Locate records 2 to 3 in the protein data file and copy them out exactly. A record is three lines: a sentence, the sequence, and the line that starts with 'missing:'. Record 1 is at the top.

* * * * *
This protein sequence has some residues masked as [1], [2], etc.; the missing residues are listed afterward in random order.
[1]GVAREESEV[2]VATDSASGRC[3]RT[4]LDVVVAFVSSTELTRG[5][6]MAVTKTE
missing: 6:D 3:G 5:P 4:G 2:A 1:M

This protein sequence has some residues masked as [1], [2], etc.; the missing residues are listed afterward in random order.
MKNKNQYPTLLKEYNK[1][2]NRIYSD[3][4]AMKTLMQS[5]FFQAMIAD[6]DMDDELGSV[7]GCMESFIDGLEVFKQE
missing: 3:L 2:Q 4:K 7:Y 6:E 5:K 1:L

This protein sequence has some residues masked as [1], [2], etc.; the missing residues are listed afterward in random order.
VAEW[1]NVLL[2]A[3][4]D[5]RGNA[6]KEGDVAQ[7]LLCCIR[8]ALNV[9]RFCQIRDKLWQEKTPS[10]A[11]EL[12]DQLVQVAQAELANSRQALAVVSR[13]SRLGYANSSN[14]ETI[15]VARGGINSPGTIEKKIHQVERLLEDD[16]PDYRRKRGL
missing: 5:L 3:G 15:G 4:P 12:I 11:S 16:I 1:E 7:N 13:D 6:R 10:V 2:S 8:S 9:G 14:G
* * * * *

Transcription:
This protein sequence has some residues masked as [1], [2], etc.; the missing residues are listed afterward in random order.
MKNKNQYPTLLKEYNK[1][2]NRIYSD[3][4]AMKTLMQS[5]FFQAMIAD[6]DMDDELGSV[7]GCMESFIDGLEVFKQE
missing: 3:L 2:Q 4:K 7:Y 6:E 5:K 1:L

This protein sequence has some residues masked as [1], [2], etc.; the missing residues are listed afterward in random order.
VAEW[1]NVLL[2]A[3][4]D[5]RGNA[6]KEGDVAQ[7]LLCCIR[8]ALNV[9]RFCQIRDKLWQEKTPS[10]A[11]EL[12]DQLVQVAQAELANSRQALAVVSR[13]SRLGYANSSN[14]ETI[15]VARGGINSPGTIEKKIHQVERLLEDD[16]PDYRRKRGL
missing: 5:L 3:G 15:G 4:P 12:I 11:S 16:I 1:E 7:N 13:D 6:R 10:V 2:S 8:S 9:G 14:G